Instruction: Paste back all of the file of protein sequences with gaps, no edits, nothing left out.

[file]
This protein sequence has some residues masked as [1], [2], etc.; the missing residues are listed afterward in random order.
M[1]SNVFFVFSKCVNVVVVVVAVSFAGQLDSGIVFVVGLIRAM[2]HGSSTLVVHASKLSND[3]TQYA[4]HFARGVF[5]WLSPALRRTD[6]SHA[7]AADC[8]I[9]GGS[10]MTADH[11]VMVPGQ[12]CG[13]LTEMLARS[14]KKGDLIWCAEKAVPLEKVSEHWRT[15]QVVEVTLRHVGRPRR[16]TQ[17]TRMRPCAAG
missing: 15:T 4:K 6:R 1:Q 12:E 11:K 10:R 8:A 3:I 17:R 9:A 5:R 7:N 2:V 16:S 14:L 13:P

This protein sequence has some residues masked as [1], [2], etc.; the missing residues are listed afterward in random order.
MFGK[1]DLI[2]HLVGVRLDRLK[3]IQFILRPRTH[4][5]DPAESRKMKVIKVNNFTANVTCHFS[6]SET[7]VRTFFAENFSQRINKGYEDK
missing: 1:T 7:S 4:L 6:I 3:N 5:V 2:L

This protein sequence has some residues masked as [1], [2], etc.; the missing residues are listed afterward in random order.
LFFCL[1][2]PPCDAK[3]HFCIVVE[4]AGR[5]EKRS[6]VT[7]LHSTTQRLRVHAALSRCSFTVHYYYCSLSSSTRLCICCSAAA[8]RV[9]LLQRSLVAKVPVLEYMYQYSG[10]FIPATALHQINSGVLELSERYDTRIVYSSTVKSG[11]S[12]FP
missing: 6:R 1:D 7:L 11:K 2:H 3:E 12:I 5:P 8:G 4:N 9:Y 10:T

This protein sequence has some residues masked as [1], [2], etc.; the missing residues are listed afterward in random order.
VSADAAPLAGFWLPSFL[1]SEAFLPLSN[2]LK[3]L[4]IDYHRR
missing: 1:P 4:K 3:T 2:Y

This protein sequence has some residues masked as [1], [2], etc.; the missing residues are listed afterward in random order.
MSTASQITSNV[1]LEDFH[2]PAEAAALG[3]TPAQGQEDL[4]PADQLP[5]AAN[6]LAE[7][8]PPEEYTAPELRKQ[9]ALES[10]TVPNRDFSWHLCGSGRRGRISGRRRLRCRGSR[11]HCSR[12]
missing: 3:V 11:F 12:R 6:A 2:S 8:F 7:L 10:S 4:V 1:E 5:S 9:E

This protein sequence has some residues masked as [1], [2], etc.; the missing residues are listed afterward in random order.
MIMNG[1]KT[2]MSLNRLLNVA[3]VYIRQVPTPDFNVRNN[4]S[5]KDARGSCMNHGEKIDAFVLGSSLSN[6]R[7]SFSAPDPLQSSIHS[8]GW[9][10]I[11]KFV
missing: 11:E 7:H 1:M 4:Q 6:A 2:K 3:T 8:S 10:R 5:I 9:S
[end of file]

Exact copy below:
This protein sequence has some residues masked as [1], [2], etc.; the missing residues are listed afterward in random order.
M[1]SNVFFVFSKCVNVVVVVVAVSFAGQLDSGIVFVVGLIRAM[2]HGSSTLVVHASKLSND[3]TQYA[4]HFARGVF[5]WLSPALRRTD[6]SHA[7]AADC[8]I[9]GGS[10]MTADH[11]VMVPGQ[12]CG[13]LTEMLARS[14]KKGDLIWCAEKAVPLEKVSEHWRT[15]QVVEVTLRHVGRPRR[16]TQ[17]TRMRPCAAG
missing: 15:T 4:K 6:R 1:Q 12:E 11:K 10:R 8:A 3:I 17:R 9:A 5:R 7:N 2:V 16:S 14:L 13:P

This protein sequence has some residues masked as [1], [2], etc.; the missing residues are listed afterward in random order.
MFGK[1]DLI[2]HLVGVRLDRLK[3]IQFILRPRTH[4][5]DPAESRKMKVIKVNNFTANVTCHFS[6]SET[7]VRTFFAENFSQRINKGYEDK
missing: 1:T 7:S 4:L 6:I 3:N 5:V 2:L

This protein sequence has some residues masked as [1], [2], etc.; the missing residues are listed afterward in random order.
LFFCL[1][2]PPCDAK[3]HFCIVVE[4]AGR[5]EKRS[6]VT[7]LHSTTQRLRVHAALSRCSFTVHYYYCSLSSSTRLCICCSAAA[8]RV[9]LLQRSLVAKVPVLEYMYQYSG[10]FIPATALHQINSGVLELSERYDTRIVYSSTVKSG[11]S[12]FP
missing: 6:R 1:D 7:L 11:K 2:H 3:E 12:I 5:P 8:G 4:N 9:Y 10:T

This protein sequence has some residues masked as [1], [2], etc.; the missing residues are listed afterward in random order.
VSADAAPLAGFWLPSFL[1]SEAFLPLSN[2]LK[3]L[4]IDYHRR
missing: 1:P 4:K 3:T 2:Y

This protein sequence has some residues masked as [1], [2], etc.; the missing residues are listed afterward in random order.
MSTASQITSNV[1]LEDFH[2]PAEAAALG[3]TPAQGQEDL[4]PADQLP[5]AAN[6]LAE[7][8]PPEEYTAPELRKQ[9]ALES[10]TVPNRDFSWHLCGSGRRGRISGRRRLRCRGSR[11]HCSR[12]
missing: 3:V 11:F 12:R 6:A 2:S 8:F 7:L 10:S 4:V 1:E 5:S 9:E

This protein sequence has some residues masked as [1], [2], etc.; the missing residues are listed afterward in random order.
MIMNG[1]KT[2]MSLNRLLNVA[3]VYIRQVPTPDFNVRNN[4]S[5]KDARGSCMNHGEKIDAFVLGSSLSN[6]R[7]SFSAPDPLQSSIHS[8]GW[9][10]I[11]KFV
missing: 11:E 7:H 1:M 4:Q 6:A 2:K 3:T 8:S 10:R 5:I 9:S